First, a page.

Deacon John Martínez found support from parishioners in pursuit of the priesthood

As a teen, Deacon John Martínez  refused to receive the sacrament of confirmation, a shock to the parents and grandparents who had taken him to Mass at Sagrado Corazón church in his native Bayamón, Puerto Rico, since he was a child.

“I rebelled against my family and used the church as an excuse” he said. “If they wanted me to do X, I would do Y. I also thought that church was for old people, not for me.”

This rebellion was not always the case. Deacon Martínez served as an altar boy and was fascinated by the ritualistic nature of the Catholic Church. He observed the priest during Mass and wanted “to do as he did.”

His abrupt rejection of faith was more than just a way of defying his family. Deacon Martínez also had what he called an “unconscious wish” to run away from  thoughts of becoming a priest.

“It was always there,” he said, “but I was indisputably choosing to ignore it.”

Other reasons prompted him to avoid a priestly vocation, such as his mother Ana’s concern about his financial future and societal pressure to “go with the flow.”

After high school, Deacon Martínez studied airport management in Puerto Rico before deciding in 2006 to move to the United States, where his mother, stepfather and siblings lived. He settled in Baltimore, found work as a janitor at Overlea High School and started attending St. Clare in Essex.

“I begrudgingly went (to church) the first time,” he remembered. “It was mainly to get rid of this couple who kept inviting me to go with them. In hindsight, that was the push that I didn’t know I needed.”

Deacon John Martínez is shown with his mother, Ana Jusino Rodríguez, in the early 1990s. (Courtesy Deacon John Martinez)

Deacon Martínez became an important part of his church community in several ministries, and parishioners kept telling him that he would be an excellent priest. When the subject arose, conversations with his family were now serene. He finally was confirmed, by Bishop Mitchell T. Rozanski, then-auxiliary of Baltimore.

In 2010, during a Mass for Our Lady of Guadalupe celebrated by Father Héctor Mateus-Ariza at the Basilica of the National Shrine of the Assumption of the Blessed Virgin Mary in Baltimore, he confirmed his call while listening to the homily, which focused on the Blessed Mother and how she called her children to serve Jesus.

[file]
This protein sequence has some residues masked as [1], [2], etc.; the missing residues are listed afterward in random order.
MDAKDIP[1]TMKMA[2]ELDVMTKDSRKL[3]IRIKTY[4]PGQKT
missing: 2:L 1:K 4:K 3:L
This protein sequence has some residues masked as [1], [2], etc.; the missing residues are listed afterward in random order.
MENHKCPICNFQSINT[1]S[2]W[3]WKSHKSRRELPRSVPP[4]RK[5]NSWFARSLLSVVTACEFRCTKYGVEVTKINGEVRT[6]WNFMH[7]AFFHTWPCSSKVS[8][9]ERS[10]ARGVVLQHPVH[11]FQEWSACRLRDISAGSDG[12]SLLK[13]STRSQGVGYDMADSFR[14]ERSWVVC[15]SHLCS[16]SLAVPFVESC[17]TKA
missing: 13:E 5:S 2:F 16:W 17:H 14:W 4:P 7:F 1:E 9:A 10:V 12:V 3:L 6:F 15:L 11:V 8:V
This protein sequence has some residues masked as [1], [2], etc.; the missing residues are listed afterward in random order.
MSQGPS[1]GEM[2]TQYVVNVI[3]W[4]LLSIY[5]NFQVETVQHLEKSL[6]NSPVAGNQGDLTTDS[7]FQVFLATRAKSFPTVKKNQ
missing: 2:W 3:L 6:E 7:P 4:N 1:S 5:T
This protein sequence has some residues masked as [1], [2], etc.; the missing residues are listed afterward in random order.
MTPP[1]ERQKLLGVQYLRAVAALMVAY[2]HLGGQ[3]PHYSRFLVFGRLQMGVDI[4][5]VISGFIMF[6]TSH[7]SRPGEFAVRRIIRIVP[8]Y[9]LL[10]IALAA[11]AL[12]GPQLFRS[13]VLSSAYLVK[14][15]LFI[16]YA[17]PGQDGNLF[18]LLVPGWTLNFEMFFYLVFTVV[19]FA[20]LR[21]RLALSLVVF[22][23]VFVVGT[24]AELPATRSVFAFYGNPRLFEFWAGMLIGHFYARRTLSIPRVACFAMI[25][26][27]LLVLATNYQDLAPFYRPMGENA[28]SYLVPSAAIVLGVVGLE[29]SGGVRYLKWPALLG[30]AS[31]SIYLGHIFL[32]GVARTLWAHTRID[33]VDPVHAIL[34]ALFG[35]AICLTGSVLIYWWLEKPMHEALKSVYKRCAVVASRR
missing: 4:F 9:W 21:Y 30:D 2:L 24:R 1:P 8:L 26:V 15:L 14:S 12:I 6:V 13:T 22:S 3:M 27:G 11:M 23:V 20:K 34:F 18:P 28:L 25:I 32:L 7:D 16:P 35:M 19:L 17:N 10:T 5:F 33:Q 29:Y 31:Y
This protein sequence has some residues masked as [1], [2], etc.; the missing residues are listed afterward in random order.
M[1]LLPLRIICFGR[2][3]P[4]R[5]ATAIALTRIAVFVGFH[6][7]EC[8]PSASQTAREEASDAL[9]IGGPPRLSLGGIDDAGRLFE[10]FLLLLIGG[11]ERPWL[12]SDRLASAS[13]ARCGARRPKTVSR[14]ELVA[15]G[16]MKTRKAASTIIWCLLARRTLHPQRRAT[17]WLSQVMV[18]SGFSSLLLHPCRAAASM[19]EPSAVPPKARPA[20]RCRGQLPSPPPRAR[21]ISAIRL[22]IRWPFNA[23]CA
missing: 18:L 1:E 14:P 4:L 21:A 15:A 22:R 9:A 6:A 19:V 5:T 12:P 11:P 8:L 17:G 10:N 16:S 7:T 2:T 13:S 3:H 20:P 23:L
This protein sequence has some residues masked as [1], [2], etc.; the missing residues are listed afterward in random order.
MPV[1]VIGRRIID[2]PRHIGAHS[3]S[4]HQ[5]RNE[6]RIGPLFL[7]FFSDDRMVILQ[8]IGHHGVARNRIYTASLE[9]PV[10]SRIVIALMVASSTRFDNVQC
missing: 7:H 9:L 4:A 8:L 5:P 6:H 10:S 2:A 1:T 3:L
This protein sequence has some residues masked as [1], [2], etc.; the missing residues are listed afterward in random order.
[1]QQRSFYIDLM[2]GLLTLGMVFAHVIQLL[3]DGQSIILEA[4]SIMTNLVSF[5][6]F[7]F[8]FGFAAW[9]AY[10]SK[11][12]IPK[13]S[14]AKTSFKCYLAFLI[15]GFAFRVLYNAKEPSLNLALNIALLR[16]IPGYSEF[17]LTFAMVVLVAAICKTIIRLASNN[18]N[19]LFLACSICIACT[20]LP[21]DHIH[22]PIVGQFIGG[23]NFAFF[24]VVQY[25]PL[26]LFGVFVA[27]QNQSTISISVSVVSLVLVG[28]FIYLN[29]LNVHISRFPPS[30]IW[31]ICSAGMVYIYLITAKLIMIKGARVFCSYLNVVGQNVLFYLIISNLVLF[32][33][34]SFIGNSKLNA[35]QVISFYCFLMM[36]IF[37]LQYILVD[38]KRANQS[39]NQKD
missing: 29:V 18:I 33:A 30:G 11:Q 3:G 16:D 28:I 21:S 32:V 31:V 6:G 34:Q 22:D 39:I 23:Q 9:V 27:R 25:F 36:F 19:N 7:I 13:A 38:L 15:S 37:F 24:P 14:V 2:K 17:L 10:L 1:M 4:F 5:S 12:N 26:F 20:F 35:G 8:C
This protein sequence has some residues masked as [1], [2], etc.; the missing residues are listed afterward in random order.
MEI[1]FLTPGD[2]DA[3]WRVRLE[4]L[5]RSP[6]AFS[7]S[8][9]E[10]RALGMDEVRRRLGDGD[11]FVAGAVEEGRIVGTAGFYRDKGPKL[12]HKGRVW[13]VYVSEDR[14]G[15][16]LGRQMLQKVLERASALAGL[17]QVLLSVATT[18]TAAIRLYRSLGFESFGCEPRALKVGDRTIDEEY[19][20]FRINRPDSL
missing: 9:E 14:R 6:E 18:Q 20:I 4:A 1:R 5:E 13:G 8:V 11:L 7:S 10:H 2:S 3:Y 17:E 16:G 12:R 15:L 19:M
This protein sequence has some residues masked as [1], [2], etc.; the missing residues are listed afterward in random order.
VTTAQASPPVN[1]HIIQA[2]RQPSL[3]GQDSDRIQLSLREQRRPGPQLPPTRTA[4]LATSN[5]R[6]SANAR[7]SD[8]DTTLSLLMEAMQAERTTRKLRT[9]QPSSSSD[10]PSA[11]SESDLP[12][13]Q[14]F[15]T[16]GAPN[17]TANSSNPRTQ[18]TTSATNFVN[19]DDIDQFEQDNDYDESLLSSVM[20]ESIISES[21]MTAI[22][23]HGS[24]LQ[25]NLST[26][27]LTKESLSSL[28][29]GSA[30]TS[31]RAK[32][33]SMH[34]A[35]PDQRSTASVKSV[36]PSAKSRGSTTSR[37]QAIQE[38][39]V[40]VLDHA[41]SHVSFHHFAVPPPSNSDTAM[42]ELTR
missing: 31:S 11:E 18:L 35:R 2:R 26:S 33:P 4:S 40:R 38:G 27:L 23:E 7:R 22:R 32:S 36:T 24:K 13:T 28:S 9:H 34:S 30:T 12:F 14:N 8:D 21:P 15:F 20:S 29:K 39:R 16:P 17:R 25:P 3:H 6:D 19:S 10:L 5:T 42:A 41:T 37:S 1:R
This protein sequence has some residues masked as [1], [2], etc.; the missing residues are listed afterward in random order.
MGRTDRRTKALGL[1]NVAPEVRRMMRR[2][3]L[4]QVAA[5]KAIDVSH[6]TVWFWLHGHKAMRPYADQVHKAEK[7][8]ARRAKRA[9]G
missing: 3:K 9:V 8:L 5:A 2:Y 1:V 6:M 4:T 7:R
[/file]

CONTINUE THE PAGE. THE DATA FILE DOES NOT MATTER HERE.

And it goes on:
“The Holy Spirit was present in the words of Father Héctor,” Deacon Martínez said. “In a church filled with a thousand people, I felt he was talking directly to me.”

He immediately contacted the archdiocesan Office of Vocations and moved to the House of Discernment at St. Matthew in Northwood. In 2011, Deacon Martínez started his priestly formation at St. Mary’s Seminary and University in Baltimore.

Deacon Martínez has high hopes for Catholicism in Baltimore and is determined to accompany young adults in their faith journey. More importantly, he wants people to understand that, just like his church family encouraged him to follow his vocation, every Catholic should promote vocations to the priesthood within their own family.

“My hope,” he said, “is that if I approach you and your children, you’d be open to pray with me for them to consider joining the church as servants of God. Do not be afraid.”

Archbishop William E. Lori will celebrate the ordination Mass at 10 a.m., June 23, at the Cathedral of Mary Our Queen in Baltimore. All are invited.

Versión en español

Also see:

Retired from the Navy, Deacon William Keown is excited about new role as priest

St. Maria Goretti graduate ready for priesthood

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Alexandra Danter

Alexandra Danter

Alexandra Danter is the social media coordinator for the Catholic Review and the Archdiocese of Baltimore.

She is fascinated by emerging media and the world of multicultural communications, particularly in Catholic journalism.

Alex has a BS in Mass Communication – Public Relations and Advertising from Towson University and a BS in Mass Communication – Journalism from the Pontificia Universidad Católica in her native Ecuador.